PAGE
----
Soluble guanylyl cyclase (sGC) is one of the key enzymes of the nitric-oxide (NO)/cyclic 3,5-guanosine monophosphate (cGMP) pathway. Located in virtually all mammalian cells, it controls the vessel tone, smooth muscle cell growth, platelet aggregation, and leukocyte adhesion. In vivo sGC activity is mainly regulated by NO which in turn is released from L-arginine by nitric oxide synthases. One of the main diseases of the cardiovascular system, endothelial dysfunction, leads to a diminished NO synthesis and thus increases vessel tone as well as the risk of thrombosis. The predominant therapeutic approach to this condition is a NO replacement therapy, as exemplified by organic nitrates, molsidomin, and other NO releasing substances. Recent advances in drug discovery provided a variety of other approaches to activate sGC, which may help to circumvent both the tolerance problem and some non-specific actions associated with NO donor drugs. Substances like BAY 41-2272 stimulate sGC in a heme-dependent fashion and synergize with NO, allowing to enhance the effects both of endogenous NO and of exogenous NO donors. On the other hand, heme-independent activators like BAY 58-2667 allow to activate sGC even if it is rendered unresponsive to NO due to oxidative stress or heme loss. Furthermore, a few substances have been described as specific inhibitors of sGC that allow to alleviate the effects of excess NO production as seen in shock. This review discusses the cardiovascular effects of heme-dependent and heme-independent activators as well as of inhibitors of sGC.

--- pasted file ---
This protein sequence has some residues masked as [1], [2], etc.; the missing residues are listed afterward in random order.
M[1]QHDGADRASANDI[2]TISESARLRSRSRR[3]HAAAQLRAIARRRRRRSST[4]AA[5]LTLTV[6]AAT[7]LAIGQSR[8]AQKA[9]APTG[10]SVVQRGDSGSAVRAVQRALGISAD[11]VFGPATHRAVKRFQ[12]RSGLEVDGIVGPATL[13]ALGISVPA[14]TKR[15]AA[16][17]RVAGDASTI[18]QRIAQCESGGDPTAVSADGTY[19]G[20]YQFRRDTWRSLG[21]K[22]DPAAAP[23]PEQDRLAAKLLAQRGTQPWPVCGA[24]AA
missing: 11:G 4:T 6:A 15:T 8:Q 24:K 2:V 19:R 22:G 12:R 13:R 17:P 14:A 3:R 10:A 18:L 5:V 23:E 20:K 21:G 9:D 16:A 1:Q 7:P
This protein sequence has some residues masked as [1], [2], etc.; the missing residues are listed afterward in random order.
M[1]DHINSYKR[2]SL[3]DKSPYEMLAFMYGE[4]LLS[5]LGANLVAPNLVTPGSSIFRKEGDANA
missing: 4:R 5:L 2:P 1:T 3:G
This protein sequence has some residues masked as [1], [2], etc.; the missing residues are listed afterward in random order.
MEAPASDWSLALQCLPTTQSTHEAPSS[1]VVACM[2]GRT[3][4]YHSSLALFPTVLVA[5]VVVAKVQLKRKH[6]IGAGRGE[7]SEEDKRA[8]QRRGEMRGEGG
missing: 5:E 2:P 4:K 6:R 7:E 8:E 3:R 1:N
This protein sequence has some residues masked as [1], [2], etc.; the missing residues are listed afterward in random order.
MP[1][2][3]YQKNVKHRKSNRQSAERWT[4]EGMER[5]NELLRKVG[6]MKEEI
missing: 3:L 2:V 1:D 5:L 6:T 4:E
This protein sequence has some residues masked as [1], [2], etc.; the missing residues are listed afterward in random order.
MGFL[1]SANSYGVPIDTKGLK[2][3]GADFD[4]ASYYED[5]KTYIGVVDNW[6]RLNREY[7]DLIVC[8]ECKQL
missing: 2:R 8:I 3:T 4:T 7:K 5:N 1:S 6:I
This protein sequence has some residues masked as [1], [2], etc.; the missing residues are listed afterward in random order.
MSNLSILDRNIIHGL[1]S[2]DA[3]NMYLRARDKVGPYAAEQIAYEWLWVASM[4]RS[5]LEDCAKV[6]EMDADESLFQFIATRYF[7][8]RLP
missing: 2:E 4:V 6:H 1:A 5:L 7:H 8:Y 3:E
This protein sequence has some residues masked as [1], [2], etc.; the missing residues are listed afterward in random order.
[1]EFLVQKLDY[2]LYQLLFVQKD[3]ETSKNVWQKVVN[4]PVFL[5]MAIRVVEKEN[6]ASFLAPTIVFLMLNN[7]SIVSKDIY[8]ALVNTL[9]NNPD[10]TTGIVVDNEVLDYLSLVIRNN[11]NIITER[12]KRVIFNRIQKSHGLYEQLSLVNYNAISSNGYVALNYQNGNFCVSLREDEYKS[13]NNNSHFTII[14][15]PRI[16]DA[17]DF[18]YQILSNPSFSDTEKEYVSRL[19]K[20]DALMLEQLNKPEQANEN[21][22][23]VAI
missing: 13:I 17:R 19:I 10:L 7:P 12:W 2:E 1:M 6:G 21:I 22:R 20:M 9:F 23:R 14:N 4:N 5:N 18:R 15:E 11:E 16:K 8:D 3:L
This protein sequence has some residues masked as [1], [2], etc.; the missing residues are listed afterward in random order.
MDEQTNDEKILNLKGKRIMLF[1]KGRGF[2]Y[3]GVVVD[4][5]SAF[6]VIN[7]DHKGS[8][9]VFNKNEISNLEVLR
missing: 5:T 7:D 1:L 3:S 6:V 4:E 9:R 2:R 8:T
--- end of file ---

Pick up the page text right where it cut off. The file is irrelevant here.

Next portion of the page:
Keywords: Cyclic guanosine monophosphate, soluble guanylyl cyclase, nitric oxide, carbon monoxide, cardiovascular diseases, atherosclerosis, hypertension, shock
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